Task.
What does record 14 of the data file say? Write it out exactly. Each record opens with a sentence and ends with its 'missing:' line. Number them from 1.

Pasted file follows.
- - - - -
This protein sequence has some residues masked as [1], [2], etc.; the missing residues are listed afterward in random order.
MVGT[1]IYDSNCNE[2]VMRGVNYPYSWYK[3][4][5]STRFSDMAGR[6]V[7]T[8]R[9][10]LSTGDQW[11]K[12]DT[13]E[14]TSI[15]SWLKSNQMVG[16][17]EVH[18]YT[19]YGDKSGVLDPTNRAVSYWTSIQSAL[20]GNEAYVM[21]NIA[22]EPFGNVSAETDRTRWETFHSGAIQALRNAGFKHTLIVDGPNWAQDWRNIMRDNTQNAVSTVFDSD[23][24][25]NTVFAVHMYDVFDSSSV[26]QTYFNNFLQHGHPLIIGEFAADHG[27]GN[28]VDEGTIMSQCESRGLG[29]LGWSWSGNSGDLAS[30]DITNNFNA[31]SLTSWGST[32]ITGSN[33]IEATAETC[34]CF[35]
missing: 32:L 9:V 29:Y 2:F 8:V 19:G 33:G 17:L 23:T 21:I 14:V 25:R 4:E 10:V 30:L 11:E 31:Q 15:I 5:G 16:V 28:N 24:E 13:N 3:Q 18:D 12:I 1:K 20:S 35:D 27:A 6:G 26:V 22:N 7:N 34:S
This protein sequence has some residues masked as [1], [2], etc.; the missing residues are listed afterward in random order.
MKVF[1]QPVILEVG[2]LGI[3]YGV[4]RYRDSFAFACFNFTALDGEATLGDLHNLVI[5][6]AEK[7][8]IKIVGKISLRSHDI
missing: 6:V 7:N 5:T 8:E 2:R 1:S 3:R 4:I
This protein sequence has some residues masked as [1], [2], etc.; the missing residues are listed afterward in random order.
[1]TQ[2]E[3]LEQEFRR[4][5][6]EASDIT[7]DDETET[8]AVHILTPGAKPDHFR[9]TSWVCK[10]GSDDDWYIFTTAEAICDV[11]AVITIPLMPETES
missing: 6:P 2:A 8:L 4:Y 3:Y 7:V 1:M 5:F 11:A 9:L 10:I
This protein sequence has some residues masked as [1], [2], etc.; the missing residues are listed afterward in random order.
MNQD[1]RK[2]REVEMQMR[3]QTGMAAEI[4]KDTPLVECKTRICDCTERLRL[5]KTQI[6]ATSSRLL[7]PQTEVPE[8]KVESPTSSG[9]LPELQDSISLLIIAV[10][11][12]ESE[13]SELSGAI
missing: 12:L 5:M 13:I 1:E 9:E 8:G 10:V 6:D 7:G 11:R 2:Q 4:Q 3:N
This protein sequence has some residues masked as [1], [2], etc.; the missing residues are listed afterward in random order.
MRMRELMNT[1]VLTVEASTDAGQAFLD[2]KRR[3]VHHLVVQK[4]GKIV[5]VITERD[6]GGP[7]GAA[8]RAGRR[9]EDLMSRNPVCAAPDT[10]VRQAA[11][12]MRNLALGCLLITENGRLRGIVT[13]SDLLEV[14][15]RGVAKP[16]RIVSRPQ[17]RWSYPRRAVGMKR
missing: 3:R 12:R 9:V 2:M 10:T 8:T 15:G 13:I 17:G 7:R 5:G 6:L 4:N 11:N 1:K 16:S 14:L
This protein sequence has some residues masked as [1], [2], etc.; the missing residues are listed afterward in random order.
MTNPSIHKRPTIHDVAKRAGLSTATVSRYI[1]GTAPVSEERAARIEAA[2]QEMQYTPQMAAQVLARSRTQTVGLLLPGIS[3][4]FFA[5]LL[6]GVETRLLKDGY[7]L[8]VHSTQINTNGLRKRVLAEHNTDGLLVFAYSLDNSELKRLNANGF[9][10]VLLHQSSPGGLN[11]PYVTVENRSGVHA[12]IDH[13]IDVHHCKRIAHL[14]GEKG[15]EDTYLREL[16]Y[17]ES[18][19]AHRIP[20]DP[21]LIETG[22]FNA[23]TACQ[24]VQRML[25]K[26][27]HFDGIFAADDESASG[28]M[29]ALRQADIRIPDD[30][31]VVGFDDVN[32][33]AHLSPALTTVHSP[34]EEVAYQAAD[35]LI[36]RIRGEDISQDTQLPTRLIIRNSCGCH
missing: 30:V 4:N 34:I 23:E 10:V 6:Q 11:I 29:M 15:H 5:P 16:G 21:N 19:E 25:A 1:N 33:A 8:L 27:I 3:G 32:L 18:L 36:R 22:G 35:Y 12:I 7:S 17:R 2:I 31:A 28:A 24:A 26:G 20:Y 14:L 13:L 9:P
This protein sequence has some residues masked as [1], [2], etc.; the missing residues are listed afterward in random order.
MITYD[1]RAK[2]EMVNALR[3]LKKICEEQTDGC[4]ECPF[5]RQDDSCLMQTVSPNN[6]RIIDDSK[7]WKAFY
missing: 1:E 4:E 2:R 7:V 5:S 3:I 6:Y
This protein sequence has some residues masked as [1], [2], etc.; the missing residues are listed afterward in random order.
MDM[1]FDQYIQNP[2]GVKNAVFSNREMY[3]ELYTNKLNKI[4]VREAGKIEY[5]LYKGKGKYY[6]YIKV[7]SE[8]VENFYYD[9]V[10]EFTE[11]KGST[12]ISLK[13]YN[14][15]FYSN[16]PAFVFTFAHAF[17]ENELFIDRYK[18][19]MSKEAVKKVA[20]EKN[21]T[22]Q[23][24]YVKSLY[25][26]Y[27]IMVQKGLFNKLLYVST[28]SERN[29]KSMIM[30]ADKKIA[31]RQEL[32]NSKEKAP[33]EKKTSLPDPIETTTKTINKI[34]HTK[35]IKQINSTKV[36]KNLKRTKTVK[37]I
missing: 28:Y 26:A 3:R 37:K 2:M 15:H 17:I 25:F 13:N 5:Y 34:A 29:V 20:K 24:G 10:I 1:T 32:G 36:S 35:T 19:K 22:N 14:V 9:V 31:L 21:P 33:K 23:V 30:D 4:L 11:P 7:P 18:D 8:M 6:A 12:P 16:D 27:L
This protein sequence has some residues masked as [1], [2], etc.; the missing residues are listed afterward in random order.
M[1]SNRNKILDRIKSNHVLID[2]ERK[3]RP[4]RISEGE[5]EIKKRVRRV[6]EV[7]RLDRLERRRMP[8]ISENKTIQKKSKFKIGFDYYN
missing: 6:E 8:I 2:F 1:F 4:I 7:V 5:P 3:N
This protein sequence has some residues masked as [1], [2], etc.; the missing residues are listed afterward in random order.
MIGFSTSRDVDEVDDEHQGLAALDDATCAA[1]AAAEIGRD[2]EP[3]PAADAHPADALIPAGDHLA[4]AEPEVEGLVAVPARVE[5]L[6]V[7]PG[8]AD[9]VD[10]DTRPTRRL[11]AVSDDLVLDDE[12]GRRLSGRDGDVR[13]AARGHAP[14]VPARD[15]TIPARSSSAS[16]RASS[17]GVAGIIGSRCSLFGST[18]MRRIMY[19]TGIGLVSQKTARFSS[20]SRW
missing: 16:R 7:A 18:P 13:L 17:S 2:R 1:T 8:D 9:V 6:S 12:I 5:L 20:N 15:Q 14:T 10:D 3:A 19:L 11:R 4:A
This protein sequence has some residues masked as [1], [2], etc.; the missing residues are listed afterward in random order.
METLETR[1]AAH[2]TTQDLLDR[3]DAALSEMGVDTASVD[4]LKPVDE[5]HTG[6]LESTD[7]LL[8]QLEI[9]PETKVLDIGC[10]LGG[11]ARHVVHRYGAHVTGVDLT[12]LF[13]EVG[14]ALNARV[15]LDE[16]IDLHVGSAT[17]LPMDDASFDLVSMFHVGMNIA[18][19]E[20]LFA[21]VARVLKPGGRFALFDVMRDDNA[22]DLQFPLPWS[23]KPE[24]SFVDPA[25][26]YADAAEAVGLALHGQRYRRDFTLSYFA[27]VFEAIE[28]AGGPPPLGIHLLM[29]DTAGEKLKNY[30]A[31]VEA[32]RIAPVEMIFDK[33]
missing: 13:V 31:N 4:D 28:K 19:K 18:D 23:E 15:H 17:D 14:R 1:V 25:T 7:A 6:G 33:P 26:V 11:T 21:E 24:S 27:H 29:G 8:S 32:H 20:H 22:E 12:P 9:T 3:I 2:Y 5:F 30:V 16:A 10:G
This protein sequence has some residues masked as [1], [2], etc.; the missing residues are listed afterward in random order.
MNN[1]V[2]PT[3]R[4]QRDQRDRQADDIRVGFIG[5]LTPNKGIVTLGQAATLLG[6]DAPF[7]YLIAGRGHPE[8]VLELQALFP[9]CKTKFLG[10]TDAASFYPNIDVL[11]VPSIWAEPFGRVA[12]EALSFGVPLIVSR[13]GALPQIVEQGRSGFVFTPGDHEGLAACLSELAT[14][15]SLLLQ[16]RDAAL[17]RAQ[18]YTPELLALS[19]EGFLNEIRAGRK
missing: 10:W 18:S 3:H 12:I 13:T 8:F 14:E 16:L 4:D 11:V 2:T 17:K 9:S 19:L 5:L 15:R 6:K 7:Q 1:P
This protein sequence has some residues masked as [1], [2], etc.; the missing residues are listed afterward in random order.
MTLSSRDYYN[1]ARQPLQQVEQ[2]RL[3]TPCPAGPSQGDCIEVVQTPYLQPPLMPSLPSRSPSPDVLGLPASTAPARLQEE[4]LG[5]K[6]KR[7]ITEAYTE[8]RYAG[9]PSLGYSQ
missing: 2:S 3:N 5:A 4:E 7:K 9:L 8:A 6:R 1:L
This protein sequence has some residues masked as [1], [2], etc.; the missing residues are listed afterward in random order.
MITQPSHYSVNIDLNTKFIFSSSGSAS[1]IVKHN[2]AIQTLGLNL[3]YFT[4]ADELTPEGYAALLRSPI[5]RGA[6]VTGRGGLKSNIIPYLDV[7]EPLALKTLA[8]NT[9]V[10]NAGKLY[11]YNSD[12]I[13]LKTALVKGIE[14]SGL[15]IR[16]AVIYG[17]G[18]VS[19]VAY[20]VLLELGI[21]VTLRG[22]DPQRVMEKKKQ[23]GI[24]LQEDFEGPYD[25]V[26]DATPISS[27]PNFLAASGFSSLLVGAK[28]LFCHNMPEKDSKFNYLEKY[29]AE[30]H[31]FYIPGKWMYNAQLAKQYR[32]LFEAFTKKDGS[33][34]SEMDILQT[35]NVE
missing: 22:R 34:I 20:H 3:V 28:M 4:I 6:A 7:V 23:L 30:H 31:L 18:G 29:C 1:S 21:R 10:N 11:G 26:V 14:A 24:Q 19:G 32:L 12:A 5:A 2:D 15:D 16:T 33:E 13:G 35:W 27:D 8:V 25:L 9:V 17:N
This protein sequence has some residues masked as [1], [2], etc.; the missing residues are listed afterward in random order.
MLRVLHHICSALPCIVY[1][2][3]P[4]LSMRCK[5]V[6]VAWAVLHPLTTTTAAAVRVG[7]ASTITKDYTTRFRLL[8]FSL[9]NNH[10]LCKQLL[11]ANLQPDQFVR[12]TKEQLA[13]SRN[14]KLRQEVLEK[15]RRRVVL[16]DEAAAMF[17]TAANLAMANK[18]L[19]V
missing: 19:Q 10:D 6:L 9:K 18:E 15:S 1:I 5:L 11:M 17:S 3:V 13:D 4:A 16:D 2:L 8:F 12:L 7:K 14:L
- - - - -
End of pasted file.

This protein sequence has some residues masked as [1], [2], etc.; the missing residues are listed afterward in random order.
MITQPSHYSVNIDLNTKFIFSSSGSAS[1]IVKHN[2]AIQTLGLNL[3]YFT[4]ADELTPEGYAALLRSPI[5]RGA[6]VTGRGGLKSNIIPYLDV[7]EPLALKTLA[8]NT[9]V[10]NAGKLY[11]YNSD[12]I[13]LKTALVKGIE[14]SGL[15]IR[16]AVIYG[17]G[18]VS[19]VAY[20]VLLELGI[21]VTLRG[22]DPQRVMEKKKQ[23]GI[24]LQEDFEGPYD[25]V[26]DATPISS[27]PNFLAASGFSSLLVGAK[28]LFCHNMPEKDSKFNYLEKY[29]AE[30]H[31]FYIPGKWMYNAQLAKQYR[32]LFEAFTKKDGS[33][34]SEMDILQT[35]NVE
missing: 22:R 34:I 20:H 3:V 28:M 4:I 6:A 7:V 23:L 30:H 31:L 18:G 29:C 1:S 21:R 10:N 11:G 26:V 14:A 24:Q 19:G 32:L 12:A 5:A 2:D 15:D 16:T 33:E 13:G 35:W 27:D 8:V 25:L 9:V 17:N